New Research Reveals Urgent Need for Integrated Care in Pediatric Epilepsy

tags: Neuropsychiatry in Epilepsy Program Research Latest News

BALTIMORE, May 13, 2024—Findings from the Kennedy Krieger Institute emphasize the critical importance of integrated care for children with epilepsy and co-occurring psychiatric issues, shedding light on the negative effects of fragmented care. Expertise on the issue has been published in Epilepsy Currents, a major medical journal that reaches thousands of practitioners nationwide. 

Epilepsy is a neurological disorder that causes recurring seizures. The article explains how it is more complicated than other chronic illnesses when it comes to associated psychiatric symptoms. Conditions such as autism spectrum disorder, anxiety, depression, and attention deficit hyperactivity disorder are common in pediatric epilepsy, impacting 29% of children as opposed to 16% in those with other chronic medical conditions.

Dr. Jay Salpekar, Director of the Neuropsychiatry at Kennedy Krieger Institute, is the lead author of this research. He explains there is a separation between neurology and psychiatry in treating epilepsy due to perceived differences in underlying causes, treatment emphasis, and stigma surrounding mental health. He says this division stalls comprehensive care.

“Having epilepsy and psychiatric conditions and comorbidities treated separately can lead to fragmented care and negative outcomes for patients.” Dr. Salpekar said. “This includes disjointed treatment plans, inadequate seizure control, and even psychiatric symptoms going unrecognized or untreated.”

Key findings in the study include:

  • The article reveals a rotating interaction between epilepsy and psychiatric conditions, emphasizing how each can exacerbate the other.
  • Addressing psychiatric symptoms right away can greatly improve the lives of children with epilepsy, and it may even help control their seizures better.
  • Combining antidepressants and anti-seizure medications may be a vital strategy in managing depression in children and adolescents with epilepsy.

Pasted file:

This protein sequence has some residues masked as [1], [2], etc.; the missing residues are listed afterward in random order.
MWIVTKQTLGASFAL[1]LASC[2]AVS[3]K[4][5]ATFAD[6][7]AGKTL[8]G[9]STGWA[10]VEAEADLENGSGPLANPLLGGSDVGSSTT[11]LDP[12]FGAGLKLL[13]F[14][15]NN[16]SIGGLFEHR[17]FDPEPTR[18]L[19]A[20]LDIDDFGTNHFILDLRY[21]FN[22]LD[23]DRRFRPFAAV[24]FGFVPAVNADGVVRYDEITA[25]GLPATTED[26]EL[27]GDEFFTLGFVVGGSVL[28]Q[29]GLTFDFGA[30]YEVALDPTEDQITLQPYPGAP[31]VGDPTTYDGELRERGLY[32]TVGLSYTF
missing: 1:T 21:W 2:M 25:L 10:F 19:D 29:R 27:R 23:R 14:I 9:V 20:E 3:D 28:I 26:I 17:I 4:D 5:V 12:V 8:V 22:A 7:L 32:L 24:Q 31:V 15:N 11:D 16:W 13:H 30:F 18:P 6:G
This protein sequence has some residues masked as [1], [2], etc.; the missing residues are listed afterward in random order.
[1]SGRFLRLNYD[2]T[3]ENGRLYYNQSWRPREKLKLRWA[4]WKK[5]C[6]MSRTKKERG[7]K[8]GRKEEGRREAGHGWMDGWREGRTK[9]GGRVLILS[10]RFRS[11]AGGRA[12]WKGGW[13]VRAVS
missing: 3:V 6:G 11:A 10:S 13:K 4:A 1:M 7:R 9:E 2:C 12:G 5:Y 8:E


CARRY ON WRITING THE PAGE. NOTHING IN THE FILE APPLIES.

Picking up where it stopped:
The research calls for a shift towards an integrated, personal approach that considers the unique minds of pediatric patients. Dr. Salpekar emphasizes that when healthcare professionals collaborate simultaneously on a patient's care, they can enhance the well-being of children with epilepsy.

“It's time we create a standard in pediatric epilepsy care that seamlessly merges all of these perspectives," Dr. Salpekar said. "By embracing a more holistic treatment approach, we can improve the quality of life for these vulnerable patients and their families."


About Kennedy Krieger Institute: 
Kennedy Krieger Institute, an internationally known nonprofit organization located in the greater Baltimore-Washington, D.C., region, transforms the lives of more than 27,000 individuals a year through inpatient and outpatient medical, behavioral health and wellness therapies; home and community services; school-based programs; training and education for professionals; and advocacy. Kennedy Krieger provides a wide range of services for children, adolescents and adults with diseases, disorders and injuries that impact the nervous system, ranging from mild to severe. The Institute is home to a team of investigators who contribute to the understanding of how disorders develop while at the same time pioneering new interventions and methods of early diagnosis, prevention and treatment. Visit for more information about Kennedy Krieger.   

Taylor Gleason
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